CNN's new CEO plans to prune partisan personalities and programming

CNN's new CEO Chris Licht is reportedly aiming to reduce the partisan nature of some of the network's programming and on-air personalities.

Jarryd Jaeger Vancouver, BC

CNN's new CEO Chris Licht is reportedly aiming to reduce the partisan nature of some of the network's programming and on-air personalities.

Upon taking over for Jeff Zucker as CEO of CNN, Chris Licht has vowed to make some changes to the network.

Among them is the reduction of partisan programming and on-air personalities.

On Tuesday, Axios reported on the plan, citing sources familiar with the matter.

If Licht gets his way, they say, on-air talent could be ousted if they can't "adjust to a less partisan tone and strategy."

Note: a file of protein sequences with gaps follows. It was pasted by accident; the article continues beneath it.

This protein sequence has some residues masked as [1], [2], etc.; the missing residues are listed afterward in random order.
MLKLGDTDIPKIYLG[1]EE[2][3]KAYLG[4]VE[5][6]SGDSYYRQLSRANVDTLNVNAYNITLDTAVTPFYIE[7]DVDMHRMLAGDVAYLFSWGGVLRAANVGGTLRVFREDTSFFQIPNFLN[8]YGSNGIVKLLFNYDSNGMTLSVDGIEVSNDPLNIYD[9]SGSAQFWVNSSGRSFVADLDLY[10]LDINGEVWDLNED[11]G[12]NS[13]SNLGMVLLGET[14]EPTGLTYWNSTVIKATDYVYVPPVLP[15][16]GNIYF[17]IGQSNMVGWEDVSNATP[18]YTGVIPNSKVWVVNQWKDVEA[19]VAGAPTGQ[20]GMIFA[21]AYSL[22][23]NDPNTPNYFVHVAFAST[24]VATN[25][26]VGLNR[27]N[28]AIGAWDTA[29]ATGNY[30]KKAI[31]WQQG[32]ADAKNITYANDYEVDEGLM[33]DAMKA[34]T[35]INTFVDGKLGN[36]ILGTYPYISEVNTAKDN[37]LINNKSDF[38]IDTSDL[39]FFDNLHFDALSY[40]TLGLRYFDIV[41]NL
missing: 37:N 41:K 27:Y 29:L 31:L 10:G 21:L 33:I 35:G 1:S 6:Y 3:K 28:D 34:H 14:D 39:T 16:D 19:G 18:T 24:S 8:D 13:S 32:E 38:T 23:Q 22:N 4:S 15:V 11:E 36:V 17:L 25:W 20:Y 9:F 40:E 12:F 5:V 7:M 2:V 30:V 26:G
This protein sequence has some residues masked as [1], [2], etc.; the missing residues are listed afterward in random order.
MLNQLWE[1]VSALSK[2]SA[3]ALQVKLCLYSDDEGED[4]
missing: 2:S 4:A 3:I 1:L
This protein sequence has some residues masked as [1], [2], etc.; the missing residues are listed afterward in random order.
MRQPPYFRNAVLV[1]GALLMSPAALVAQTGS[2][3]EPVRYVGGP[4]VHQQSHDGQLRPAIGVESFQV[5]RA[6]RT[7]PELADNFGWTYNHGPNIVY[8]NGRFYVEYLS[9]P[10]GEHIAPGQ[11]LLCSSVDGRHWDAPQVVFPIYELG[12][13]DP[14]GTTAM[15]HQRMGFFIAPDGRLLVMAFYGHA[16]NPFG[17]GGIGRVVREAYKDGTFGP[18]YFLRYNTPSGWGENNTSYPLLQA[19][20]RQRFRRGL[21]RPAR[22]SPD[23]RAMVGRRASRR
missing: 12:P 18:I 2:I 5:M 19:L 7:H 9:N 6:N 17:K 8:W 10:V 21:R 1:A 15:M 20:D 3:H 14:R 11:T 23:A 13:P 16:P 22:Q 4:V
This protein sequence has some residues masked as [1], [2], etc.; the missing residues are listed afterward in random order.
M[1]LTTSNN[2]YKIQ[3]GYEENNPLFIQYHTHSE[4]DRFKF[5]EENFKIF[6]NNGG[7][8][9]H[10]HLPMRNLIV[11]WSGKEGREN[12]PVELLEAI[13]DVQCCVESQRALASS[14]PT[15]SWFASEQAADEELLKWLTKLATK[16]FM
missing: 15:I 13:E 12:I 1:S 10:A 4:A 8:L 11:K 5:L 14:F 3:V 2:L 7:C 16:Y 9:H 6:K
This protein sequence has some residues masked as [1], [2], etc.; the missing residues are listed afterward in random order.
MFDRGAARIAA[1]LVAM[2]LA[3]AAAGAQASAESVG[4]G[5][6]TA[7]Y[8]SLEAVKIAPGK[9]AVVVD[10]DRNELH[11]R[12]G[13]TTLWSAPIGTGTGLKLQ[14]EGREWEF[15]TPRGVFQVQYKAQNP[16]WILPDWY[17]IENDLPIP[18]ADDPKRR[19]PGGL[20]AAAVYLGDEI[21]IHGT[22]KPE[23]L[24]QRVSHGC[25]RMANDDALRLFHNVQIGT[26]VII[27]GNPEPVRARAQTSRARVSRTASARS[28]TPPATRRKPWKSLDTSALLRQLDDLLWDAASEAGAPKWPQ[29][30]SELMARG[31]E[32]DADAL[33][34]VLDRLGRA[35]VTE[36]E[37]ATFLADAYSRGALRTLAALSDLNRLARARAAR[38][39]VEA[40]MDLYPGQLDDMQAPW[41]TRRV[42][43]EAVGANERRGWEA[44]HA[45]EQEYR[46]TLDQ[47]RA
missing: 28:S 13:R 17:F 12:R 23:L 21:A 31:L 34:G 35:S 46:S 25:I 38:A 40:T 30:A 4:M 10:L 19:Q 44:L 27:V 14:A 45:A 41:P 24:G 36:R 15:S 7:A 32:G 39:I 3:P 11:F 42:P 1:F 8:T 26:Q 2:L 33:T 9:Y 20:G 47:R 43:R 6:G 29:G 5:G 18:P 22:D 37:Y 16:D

Instead of simply firing those who he finds to be partisan, Licht is hoping to give hosts a chance to reform. Under Jeff Zucker, the network took on a more polarizing and combative tone, largely in response to Trump, who became a major target across its many shows.

As Axios reports, the fix would involve "engaging in respectful interviews that don't feel like PR stunts," and "making programming decisions that are focused on nuance, not noise."

This is not to say the network will become entirely bias-free; no network is. It simply means the partisan voices would no longer drown out the rest of the content, as many conservatives have pointed out has been the case as of late.

In April, Discovery took control of CNN in a massive merger with parent company WarnerMedia. The deal has brought with it changes in leadership and influence seeking to reform the network.

Among them is Discovery board member John Malone, who said he "would like to see CNN evolve back to the kind of journalism that it started with, and actually have journalists, which would be unique and refreshing."

Whether or not the changes Licht hopes to put in place achieve their desired goals remains to be seen, however even the mention of making CNN less partisan is a welcome thought for its critics and viewers alike.

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